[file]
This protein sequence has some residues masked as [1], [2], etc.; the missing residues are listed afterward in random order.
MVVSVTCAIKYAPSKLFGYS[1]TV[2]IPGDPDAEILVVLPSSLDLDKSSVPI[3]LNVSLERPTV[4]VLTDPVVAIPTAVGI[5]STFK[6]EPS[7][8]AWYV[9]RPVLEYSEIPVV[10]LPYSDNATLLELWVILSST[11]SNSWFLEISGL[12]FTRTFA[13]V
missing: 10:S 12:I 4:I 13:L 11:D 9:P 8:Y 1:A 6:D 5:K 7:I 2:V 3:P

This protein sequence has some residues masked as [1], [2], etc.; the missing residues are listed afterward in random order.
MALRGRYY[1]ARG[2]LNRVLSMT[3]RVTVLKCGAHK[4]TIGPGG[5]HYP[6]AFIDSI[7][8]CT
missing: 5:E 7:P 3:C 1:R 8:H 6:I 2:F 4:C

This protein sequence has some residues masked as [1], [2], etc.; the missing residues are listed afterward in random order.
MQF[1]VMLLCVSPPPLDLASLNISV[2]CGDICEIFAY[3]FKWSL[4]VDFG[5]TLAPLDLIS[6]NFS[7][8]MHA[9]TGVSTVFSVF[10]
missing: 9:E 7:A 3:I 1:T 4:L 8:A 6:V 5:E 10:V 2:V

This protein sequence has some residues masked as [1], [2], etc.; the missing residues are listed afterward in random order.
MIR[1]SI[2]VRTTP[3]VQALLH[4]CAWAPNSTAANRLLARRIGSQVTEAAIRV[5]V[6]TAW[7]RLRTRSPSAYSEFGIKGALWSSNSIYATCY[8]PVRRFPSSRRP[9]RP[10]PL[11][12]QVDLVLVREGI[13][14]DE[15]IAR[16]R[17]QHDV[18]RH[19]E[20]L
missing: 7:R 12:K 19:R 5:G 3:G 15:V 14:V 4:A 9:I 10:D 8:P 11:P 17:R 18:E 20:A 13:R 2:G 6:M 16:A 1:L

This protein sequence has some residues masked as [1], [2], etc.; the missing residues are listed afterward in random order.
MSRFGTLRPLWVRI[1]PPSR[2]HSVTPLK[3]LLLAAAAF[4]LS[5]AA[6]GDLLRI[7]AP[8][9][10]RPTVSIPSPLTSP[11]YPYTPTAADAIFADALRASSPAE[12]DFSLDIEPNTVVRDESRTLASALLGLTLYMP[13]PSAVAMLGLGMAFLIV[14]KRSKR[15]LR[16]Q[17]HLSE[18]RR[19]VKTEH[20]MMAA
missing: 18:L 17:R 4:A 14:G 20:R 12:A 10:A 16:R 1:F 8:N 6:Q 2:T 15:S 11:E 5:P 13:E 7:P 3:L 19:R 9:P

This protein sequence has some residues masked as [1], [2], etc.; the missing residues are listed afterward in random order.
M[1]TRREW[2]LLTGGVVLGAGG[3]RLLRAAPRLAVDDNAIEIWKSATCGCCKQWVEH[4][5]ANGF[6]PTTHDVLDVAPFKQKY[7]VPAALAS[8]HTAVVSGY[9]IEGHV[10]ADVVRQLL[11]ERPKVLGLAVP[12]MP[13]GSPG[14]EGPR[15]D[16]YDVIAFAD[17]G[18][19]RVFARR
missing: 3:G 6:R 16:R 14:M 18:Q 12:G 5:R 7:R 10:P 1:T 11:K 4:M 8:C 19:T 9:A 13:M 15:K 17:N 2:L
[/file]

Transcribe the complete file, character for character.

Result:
This protein sequence has some residues masked as [1], [2], etc.; the missing residues are listed afterward in random order.
MVVSVTCAIKYAPSKLFGYS[1]TV[2]IPGDPDAEILVVLPSSLDLDKSSVPI[3]LNVSLERPTV[4]VLTDPVVAIPTAVGI[5]STFK[6]EPS[7][8]AWYV[9]RPVLEYSEIPVV[10]LPYSDNATLLELWVILSST[11]SNSWFLEISGL[12]FTRTFA[13]V
missing: 10:S 12:I 4:I 13:L 11:D 9:P 8:Y 1:A 6:D 5:K 7:I 2:V 3:P

This protein sequence has some residues masked as [1], [2], etc.; the missing residues are listed afterward in random order.
MALRGRYY[1]ARG[2]LNRVLSMT[3]RVTVLKCGAHK[4]TIGPGG[5]HYP[6]AFIDSI[7][8]CT
missing: 5:E 7:P 3:C 1:R 8:H 6:I 2:F 4:C

This protein sequence has some residues masked as [1], [2], etc.; the missing residues are listed afterward in random order.
MQF[1]VMLLCVSPPPLDLASLNISV[2]CGDICEIFAY[3]FKWSL[4]VDFG[5]TLAPLDLIS[6]NFS[7][8]MHA[9]TGVSTVFSVF[10]
missing: 9:E 7:A 3:I 1:T 4:L 8:A 6:V 5:E 10:V 2:V

This protein sequence has some residues masked as [1], [2], etc.; the missing residues are listed afterward in random order.
MIR[1]SI[2]VRTTP[3]VQALLH[4]CAWAPNSTAANRLLARRIGSQVTEAAIRV[5]V[6]TAW[7]RLRTRSPSAYSEFGIKGALWSSNSIYATCY[8]PVRRFPSSRRP[9]RP[10]PL[11][12]QVDLVLVREGI[13][14]DE[15]IAR[16]R[17]QHDV[18]RH[19]E[20]L
missing: 7:R 12:K 19:R 5:G 3:G 15:V 14:V 4:A 9:I 10:D 8:P 11:P 17:R 18:E 20:A 13:R 2:G 6:M 16:A 1:L

This protein sequence has some residues masked as [1], [2], etc.; the missing residues are listed afterward in random order.
MSRFGTLRPLWVRI[1]PPSR[2]HSVTPLK[3]LLLAAAAF[4]LS[5]AA[6]GDLLRI[7]AP[8][9][10]RPTVSIPSPLTSP[11]YPYTPTAADAIFADALRASSPAE[12]DFSLDIEPNTVVRDESRTLASALLGLTLYMP[13]PSAVAMLGLGMAFLIV[14]KRSKR[15]LR[16]Q[17]HLSE[18]RR[19]VKTEH[20]MMAA
missing: 18:L 17:R 4:A 14:G 20:R 12:A 10:A 16:R 1:F 8:N 6:Q 2:T 15:S 11:E 5:P 13:E 7:P 3:L 19:R 9:P

This protein sequence has some residues masked as [1], [2], etc.; the missing residues are listed afterward in random order.
M[1]TRREW[2]LLTGGVVLGAGG[3]RLLRAAPRLAVDDNAIEIWKSATCGCCKQWVEH[4][5]ANGF[6]PTTHDVLDVAPFKQKY[7]VPAALAS[8]HTAVVSGY[9]IEGHV[10]ADVVRQLL[11]ERPKVLGLAVP[12]MP[13]GSPG[14]EGPR[15]D[16]YDVIAFAD[17]G[18][19]RVFARR
missing: 3:G 6:R 16:R 14:M 18:Q 12:G 5:R 7:R 10:P 1:T 11:K 4:M 8:C 19:T 9:A 13:M 15:K 17:N 2:L